Australia says trade pact would benefit EU in Indo-Pacific amid submarine deal fallout


FILE PHOTO: (File Photo) A Rivercat ferry passes by the Royal Australian Navy's Collins-class submarine HMAS Waller as it leaves Sydney Harbour on May 4, 2020. The Australian government has considered extending the life of the Collins class as it examines the fate of its next-generation sub program.

CANBERRA (Reuters) - An Australian-EU trade deal would be mutually beneficial and allow EU members a greater presence in the Indo-Pacific, said Australia's trade minister, as Canberra tries to repair ties with Paris after the scrapping of a $40 billion submarine deal.

Australia last week cancelled a deal with France's Naval Group to build a fleet of conventional submarines and will instead build at least eight nuclear-powered submarines with U.S. and British technology after striking a trilateral security partnership with those two countries.

The cancellation has angered France, which accused both Australia and the United States of stabbing it in the back, and it recalled its ambassadors from both Canberra and Washington.

In solidarity with France, EU lawmakers have publicly questioned whether a trade deal with Australia could be possible.

Australia's Minister for Trade Dan Tehan on Wednesday urged the EU to progress ahead with a trade deal.

"The Australia-EU FTA is in the best interests of all parties," Tehan said in a speech in Canberra.

"The EU will use it as a way to strengthen its engagement with the Indo-Pacific because they realise that the region carries the economic weight of the world."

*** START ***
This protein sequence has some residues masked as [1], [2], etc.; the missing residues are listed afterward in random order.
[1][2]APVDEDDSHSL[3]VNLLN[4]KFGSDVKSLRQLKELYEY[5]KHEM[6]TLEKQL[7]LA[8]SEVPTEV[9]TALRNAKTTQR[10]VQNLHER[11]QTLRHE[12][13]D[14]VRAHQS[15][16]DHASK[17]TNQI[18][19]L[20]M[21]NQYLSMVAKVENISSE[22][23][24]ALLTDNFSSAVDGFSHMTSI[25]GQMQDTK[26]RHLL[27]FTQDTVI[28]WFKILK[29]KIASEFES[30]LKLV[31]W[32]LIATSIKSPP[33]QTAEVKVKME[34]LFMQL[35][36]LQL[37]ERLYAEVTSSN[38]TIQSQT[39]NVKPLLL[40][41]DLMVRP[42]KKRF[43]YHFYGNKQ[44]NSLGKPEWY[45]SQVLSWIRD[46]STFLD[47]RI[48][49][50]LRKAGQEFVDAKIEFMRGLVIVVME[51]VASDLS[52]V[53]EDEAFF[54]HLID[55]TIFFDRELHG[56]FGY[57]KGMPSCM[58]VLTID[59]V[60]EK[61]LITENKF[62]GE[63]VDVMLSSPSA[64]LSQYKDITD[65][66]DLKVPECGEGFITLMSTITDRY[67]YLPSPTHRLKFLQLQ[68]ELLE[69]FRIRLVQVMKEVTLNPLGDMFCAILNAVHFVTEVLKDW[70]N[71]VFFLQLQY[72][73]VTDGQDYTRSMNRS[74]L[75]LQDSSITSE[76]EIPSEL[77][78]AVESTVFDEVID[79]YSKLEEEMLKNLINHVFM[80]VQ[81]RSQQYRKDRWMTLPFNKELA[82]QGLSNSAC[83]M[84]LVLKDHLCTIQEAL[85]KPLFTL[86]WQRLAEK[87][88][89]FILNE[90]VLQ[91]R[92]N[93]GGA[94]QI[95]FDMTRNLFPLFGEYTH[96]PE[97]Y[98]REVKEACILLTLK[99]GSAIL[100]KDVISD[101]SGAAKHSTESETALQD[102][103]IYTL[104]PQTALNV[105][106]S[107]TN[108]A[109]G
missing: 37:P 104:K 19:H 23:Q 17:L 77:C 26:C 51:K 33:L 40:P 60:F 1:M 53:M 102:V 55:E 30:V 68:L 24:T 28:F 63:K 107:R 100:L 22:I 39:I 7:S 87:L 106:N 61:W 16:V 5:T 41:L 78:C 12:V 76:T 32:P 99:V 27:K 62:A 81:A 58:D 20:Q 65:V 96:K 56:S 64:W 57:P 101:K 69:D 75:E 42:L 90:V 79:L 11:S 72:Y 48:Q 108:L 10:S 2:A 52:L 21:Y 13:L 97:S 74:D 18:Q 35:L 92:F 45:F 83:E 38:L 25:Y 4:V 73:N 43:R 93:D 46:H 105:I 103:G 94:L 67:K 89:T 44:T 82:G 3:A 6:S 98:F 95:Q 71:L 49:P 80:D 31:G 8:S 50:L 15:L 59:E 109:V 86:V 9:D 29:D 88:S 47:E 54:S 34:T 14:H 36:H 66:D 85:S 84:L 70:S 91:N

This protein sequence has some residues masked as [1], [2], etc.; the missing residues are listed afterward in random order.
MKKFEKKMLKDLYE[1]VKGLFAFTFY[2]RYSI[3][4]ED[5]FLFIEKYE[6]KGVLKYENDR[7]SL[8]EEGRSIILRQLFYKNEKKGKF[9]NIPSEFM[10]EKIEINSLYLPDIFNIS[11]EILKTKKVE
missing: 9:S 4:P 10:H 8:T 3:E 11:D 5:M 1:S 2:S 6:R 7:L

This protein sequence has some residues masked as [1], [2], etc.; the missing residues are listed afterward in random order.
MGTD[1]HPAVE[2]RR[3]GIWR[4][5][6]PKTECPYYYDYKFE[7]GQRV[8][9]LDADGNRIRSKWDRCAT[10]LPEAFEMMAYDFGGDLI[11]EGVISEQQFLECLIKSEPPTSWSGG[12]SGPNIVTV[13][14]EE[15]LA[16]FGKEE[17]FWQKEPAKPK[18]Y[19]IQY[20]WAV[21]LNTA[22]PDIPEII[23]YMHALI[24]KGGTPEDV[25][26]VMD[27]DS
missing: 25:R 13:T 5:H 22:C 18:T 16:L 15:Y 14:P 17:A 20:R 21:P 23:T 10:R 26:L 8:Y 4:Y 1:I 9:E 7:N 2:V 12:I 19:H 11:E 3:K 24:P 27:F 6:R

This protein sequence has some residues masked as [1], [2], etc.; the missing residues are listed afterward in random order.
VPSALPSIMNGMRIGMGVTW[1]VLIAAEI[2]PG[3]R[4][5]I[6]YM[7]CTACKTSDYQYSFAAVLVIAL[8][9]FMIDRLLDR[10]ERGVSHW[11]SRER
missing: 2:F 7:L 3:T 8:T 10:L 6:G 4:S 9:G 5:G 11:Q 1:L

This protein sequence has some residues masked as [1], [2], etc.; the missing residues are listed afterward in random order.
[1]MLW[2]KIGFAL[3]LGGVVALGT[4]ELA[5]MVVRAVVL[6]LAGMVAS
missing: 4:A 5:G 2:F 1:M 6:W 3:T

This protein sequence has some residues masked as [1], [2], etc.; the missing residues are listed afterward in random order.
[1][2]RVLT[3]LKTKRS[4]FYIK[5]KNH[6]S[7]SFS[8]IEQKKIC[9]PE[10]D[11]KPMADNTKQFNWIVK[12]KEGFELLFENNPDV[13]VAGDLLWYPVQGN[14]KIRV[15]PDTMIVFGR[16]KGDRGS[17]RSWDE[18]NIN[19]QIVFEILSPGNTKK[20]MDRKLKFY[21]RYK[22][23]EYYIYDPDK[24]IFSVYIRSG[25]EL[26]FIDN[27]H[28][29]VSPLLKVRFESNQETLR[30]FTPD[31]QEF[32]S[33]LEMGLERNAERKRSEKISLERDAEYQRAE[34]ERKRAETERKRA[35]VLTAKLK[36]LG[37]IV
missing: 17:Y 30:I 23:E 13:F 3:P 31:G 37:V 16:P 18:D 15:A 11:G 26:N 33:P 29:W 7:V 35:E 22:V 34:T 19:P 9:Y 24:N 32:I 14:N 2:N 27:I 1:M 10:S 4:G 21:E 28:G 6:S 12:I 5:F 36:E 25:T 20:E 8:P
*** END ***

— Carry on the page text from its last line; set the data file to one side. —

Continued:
Australia and the EU are set to hold the next round of talks on a trade deal on Oct 12.

Australia expects those talks to go ahead, though the depth of anger was on stark display in New York at the United Nations when a senior EU lawmaker dispelled with normal pleasantries when speaking to Australia's Prime Minister Scott Morrison on Tuesday.

"For us transparency and loyalty are fundamental principles in order to build stronger partnerships and stronger alliances," European Council President Charles Michel told Morrison in a bilateral meeting in New York on Tuesday.

Morrison is in the United States to attend the quadrilateral security dialogue, made up of India, Japan, the United States and Australia - which convenes later this week.

He met with U.S. President Joe Biden in New York but Morrison said he would not be able to meet with French President Emmanuel Macron.

(Reporting by Colin Packham; Editing by Michael Perry)

Article type: metered
User Type: anonymous web
User Status:
Campaign ID: 46
Cxense type: free
User access status: 3
Join our Telegram channel to get our Evening Alerts and breaking news highlights
   

Next In World

Rule of law clash with Poland set to overshadow EU summit
Returning Syrian refugees at risk of abuse, persecution -HRW report
Brazil senators drop call for COVID-19 homicide charge against Bolsonaro
Kremlin critic Navalny wins EU rights prize for his "immense bravery"
Barnier talks tough on immigration in quest for France's centre-right presidential ticket
Russia says Putin won't fly to Glasgow, in blow for climate talks
Germany to keep border open despite migrant influx from Belarus
France bracing for possible sanctions against Britain in fishing row - govt spokesman
Myanmar's economic woes due to gross mismanagement since coup - U.S. official
A royal rest: Queen Elizabeth told by doctors to take a break

Others Also Read


Vouchers